The IHR Blog |

Baseball…it’s just not cricket: baseball and British and Irish history

by

Baseball and British history – not, you think, a natural pairing. It’s then surprising to learn that there are enough references to baseball in BBIH to warrant a blog.

A woodcut from “A Little Pretty Pocket-Book” (1744) England, showing a reference to baseball

There is little on the development of the sport, unlike the lengthy discussions available on the development of football (the association not the American kind).

Highlights from the collection include the nationalistic and sneering response to the game, such as “That’s your way of playing rounders, isn’t it”? The response of the English press to American baseball tours to England, 1874-1924”. The sporting coverage is also explored in Embracing sporting news in England and America: nineteenth-century cricket and baseball news (a chapter in Anglo-American media interactions, 1850-2000).

There is some material on London including Baseball in East London before the war, British baseball and the West Ham club: history of a 1930s professional team in East London and A very peculiar practice: the London Baseball League, 1906-1911.

Picking up on imperial themes, there’s Why baseball, why cricket? Differing nationalisms, differing challenges which asks why India and Pakistan play cricket and the USA does not. A night at Delmonico’s: the Spalding baseball tour and the imagination of Empire looks at parts of the tour by Albert Spalding, particularly the contrasting results of the visits to Australia and Britain, while Similar economic histories, different industrial structures: transatlantic contrasts in the evolution of professional sports leagues contrasts the histories of the English Football League and the National Baseball League.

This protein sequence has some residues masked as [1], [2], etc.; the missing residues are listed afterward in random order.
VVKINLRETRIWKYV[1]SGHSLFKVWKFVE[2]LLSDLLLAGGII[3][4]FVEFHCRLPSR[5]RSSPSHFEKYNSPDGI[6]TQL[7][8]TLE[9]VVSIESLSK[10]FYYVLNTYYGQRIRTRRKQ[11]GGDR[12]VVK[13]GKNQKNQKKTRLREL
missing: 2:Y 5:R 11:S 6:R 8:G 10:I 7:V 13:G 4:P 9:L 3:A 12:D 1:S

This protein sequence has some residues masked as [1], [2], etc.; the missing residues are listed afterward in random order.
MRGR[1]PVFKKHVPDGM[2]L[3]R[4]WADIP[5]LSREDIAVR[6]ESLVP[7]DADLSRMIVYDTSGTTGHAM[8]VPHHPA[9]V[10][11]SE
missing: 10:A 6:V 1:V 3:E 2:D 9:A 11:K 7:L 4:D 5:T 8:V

The issue of class is raised in “Poor man’s cricket”: baseball, class and community in south Wales c.1880-1950 which documents the origins of the sport in south Wales and its development that was said to be ‘slowly ingratiating itself into the favour of the masses’ and became part of the local popular culture.

Even more unexpected is the history of Irish involvement with baseball. As Jerrold Casway notes in his biography, Ed Delahanty in the emerald age of baseball  – “Baseball for Irish kids was a shortcut to the American dream and to self-indulgent glory and fortune”. The Irish in baseball: an early history surveys the contribution of the Irish to the American pastime and the ways in which Irish immigrants and baseball came of age together. It looks at the role of the Irish in Boston, Chicago and Baltimore. Anti-Irish job discrimination circa 1880 : evidence from major league baseball shows that Irish players outperformed non-Irish players both on average and at the margin and were generally relegated to less central positions in the field but were less likely to be hired as managers. Finally there is the chapter, “Slide, Kelly, slide” : the Irish in American baseball in New perspectives on the Irish diaspora and Glimpses of the Irish contribution to early baseball by John P. Rossi in the journal Éire-Ireland (1988).

However, it was not entirely a one-way road as the chapter by Sara Brady, Playing ‘Irish’ sport on baseball’s hallowed ground: the 1947 All-Ireland Gaelic Football Final makes clear (in After the flood: Irish America 1945-1960).

Recent additions (both due to appear in the October update) include Nine innings for the King: the day wartime London stopped for baseball, July 4, 1918 by Jim Leeke and his article Royal match: the Army-Navy service game, July 4, 1918, based on the same event, in NINE: A Journal of Baseball History and Culture. For historians and baseball fans this journal covers a wide range of topics from racism in the sport (including the Ku Klux Klan), media representation (radio and film) the various baseball tours including Japan and Taiwan and, of course, Babe Ruth.

 

Please follow and like us: